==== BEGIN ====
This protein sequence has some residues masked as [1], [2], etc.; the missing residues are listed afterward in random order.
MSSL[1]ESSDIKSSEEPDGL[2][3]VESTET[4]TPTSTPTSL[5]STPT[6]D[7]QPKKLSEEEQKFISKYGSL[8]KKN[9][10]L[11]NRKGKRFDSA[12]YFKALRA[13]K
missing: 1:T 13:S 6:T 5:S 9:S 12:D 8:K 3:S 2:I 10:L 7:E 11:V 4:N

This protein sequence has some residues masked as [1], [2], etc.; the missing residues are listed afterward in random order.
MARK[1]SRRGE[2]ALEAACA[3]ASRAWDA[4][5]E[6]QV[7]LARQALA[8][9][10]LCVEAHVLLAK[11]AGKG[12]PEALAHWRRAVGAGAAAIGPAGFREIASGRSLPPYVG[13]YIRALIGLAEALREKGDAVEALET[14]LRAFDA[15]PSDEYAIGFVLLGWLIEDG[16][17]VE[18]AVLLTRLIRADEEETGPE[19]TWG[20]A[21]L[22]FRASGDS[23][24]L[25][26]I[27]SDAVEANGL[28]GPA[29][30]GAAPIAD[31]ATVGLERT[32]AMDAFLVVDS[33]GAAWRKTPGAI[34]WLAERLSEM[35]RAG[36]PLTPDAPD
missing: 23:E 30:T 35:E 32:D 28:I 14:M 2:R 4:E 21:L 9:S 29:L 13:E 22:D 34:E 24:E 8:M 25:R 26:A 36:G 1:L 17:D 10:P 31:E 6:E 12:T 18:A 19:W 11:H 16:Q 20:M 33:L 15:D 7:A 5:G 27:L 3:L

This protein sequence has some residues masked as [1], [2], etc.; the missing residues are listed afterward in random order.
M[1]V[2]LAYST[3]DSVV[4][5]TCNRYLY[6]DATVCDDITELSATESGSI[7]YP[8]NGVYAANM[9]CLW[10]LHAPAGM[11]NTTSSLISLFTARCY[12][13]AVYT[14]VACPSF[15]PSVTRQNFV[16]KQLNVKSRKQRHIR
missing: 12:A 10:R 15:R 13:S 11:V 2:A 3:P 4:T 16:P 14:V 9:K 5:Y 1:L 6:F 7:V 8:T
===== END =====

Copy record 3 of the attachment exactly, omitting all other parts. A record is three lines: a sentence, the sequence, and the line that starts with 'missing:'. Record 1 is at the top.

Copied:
This protein sequence has some residues masked as [1], [2], etc.; the missing residues are listed afterward in random order.
M[1]V[2]LAYST[3]DSVV[4][5]TCNRYLY[6]DATVCDDITELSATESGSI[7]YP[8]NGVYAANM[9]CLW[10]LHAPAGM[11]NTTSSLISLFTARCY[12][13]AVYT[14]VACPSF[15]PSVTRQNFV[16]KQLNVKSRKQRHIR
missing: 12:A 10:R 15:R 13:S 11:V 2:A 3:P 4:T 16:P 14:V 9:K 5:Y 1:L 6:F 7:V 8:T